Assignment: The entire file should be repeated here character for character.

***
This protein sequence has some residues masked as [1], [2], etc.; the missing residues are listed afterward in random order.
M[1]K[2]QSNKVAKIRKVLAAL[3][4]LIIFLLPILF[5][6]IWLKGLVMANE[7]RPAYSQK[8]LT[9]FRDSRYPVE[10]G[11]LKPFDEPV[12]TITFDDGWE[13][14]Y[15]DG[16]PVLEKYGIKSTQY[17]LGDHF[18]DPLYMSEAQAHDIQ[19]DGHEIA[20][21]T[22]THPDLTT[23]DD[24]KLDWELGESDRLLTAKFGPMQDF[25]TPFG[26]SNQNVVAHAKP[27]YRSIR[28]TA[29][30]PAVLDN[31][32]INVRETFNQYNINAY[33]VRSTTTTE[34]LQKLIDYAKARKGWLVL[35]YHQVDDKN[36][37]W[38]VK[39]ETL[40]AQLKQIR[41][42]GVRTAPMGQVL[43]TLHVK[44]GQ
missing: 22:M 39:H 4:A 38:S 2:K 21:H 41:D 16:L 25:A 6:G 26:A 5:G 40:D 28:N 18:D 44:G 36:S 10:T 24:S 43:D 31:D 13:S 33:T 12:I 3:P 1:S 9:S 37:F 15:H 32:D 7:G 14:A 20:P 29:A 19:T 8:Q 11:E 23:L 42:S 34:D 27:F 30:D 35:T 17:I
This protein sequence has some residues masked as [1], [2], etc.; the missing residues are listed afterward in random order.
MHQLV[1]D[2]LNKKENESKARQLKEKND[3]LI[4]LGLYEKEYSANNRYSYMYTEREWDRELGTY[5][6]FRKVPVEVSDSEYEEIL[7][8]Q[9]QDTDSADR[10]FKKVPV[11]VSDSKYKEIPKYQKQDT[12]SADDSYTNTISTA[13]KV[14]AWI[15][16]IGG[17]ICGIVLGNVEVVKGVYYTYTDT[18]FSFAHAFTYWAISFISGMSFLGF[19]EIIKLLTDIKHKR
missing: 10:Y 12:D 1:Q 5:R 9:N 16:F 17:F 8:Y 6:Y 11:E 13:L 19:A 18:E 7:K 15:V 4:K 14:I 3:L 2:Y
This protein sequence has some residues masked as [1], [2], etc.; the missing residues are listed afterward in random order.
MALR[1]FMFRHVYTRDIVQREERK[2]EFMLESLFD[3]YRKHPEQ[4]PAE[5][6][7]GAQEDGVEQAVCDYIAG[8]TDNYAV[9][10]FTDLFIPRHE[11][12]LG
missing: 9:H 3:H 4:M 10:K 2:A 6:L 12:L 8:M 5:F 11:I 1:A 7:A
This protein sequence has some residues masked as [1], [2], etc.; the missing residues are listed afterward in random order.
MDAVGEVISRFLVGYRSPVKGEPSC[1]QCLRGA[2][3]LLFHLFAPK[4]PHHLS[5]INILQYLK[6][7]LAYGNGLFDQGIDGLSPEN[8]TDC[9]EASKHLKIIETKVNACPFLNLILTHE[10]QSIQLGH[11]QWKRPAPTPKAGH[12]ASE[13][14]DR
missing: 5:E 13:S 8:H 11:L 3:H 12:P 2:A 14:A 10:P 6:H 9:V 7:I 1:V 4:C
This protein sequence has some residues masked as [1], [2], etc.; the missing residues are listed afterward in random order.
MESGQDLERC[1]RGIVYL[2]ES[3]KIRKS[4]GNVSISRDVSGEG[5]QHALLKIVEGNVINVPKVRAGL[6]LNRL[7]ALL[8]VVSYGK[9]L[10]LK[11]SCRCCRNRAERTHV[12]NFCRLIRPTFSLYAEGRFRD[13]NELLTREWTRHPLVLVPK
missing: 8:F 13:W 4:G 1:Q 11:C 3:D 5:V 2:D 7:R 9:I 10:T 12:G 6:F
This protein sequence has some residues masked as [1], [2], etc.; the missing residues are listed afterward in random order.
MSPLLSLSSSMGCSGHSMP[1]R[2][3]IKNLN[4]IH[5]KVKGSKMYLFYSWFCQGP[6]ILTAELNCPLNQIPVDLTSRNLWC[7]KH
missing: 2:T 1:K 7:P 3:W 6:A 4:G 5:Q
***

This protein sequence has some residues masked as [1], [2], etc.; the missing residues are listed afterward in random order.
M[1]K[2]QSNKVAKIRKVLAAL[3][4]LIIFLLPILF[5][6]IWLKGLVMANE[7]RPAYSQK[8]LT[9]FRDSRYPVE[10]G[11]LKPFDEPV[12]TITFDDGWE[13][14]Y[15]DG[16]PVLEKYGIKSTQY[17]LGDHF[18]DPLYMSEAQAHDIQ[19]DGHEIA[20][21]T[22]THPDLTT[23]DD[24]KLDWELGESDRLLTAKFGPMQDF[25]TPFG[26]SNQNVVAHAKP[27]YRSIR[28]TA[29][30]PAVLDN[31][32]INVRETFNQYNINAY[33]VRSTTTTE[34]LQKLIDYAKARKGWLVL[35]YHQVDDKN[36][37]W[38]VK[39]ETL[40]AQLKQIR[41][42]GVRTAPMGQVL[43]TLHVK[44]GQ
missing: 22:M 39:H 4:A 38:S 2:K 21:H 41:D 16:L 25:A 6:G 26:A 5:G 40:D 28:N 18:D 44:G 36:S 10:T 24:S 43:D 31:D 13:S 33:T 12:I 3:P 1:S 9:S 37:F 15:H 32:D 7:G 14:A 20:P 29:A 19:T 8:Q 11:E 23:L 42:S 34:D 27:F 30:D 35:T 17:I
This protein sequence has some residues masked as [1], [2], etc.; the missing residues are listed afterward in random order.
MHQLV[1]D[2]LNKKENESKARQLKEKND[3]LI[4]LGLYEKEYSANNRYSYMYTEREWDRELGTY[5][6]FRKVPVEVSDSEYEEIL[7][8]Q[9]QDTDSADR[10]FKKVPV[11]VSDSKYKEIPKYQKQDT[12]SADDSYTNTISTA[13]KV[14]AWI[15][16]IGG[17]ICGIVLGNVEVVKGVYYTYTDT[18]FSFAHAFTYWAISFISGMSFLGF[19]EIIKLLTDIKHKR
missing: 10:Y 12:D 1:Q 5:R 9:N 16:F 17:F 8:Y 6:Y 11:E 13:L 19:A 18:E 7:K 15:V 4:K 14:I 3:L 2:Y
This protein sequence has some residues masked as [1], [2], etc.; the missing residues are listed afterward in random order.
MALR[1]FMFRHVYTRDIVQREERK[2]EFMLESLFD[3]YRKHPEQ[4]PAE[5][6][7]GAQEDGVEQAVCDYIAG[8]TDNYAV[9][10]FTDLFIPRHE[11][12]LG
missing: 9:H 3:H 4:M 10:K 2:A 6:L 12:L 8:M 5:F 11:I 1:A 7:A
This protein sequence has some residues masked as [1], [2], etc.; the missing residues are listed afterward in random order.
MDAVGEVISRFLVGYRSPVKGEPSC[1]QCLRGA[2][3]LLFHLFAPK[4]PHHLS[5]INILQYLK[6][7]LAYGNGLFDQGIDGLSPEN[8]TDC[9]EASKHLKIIETKVNACPFLNLILTHE[10]QSIQLGH[11]QWKRPAPTPKAGH[12]ASE[13][14]DR
missing: 5:E 13:S 8:H 11:L 3:H 12:P 2:A 14:A 10:P 6:H 9:V 7:I 1:V 4:C
This protein sequence has some residues masked as [1], [2], etc.; the missing residues are listed afterward in random order.
MESGQDLERC[1]RGIVYL[2]ES[3]KIRKS[4]GNVSISRDVSGEG[5]QHALLKIVEGNVINVPKVRAGL[6]LNRL[7]ALL[8]VVSYGK[9]L[10]LK[11]SCRCCRNRAERTHV[12]NFCRLIRPTFSLYAEGRFRD[13]NELLTREWTRHPLVLVPK
missing: 8:F 13:W 4:G 1:Q 11:C 3:D 5:V 2:D 7:R 9:I 10:T 12:G 6:F
This protein sequence has some residues masked as [1], [2], etc.; the missing residues are listed afterward in random order.
MSPLLSLSSSMGCSGHSMP[1]R[2][3]IKNLN[4]IH[5]KVKGSKMYLFYSWFCQGP[6]ILTAELNCPLNQIPVDLTSRNLWC[7]KH
missing: 2:T 1:K 7:P 3:W 6:A 4:G 5:Q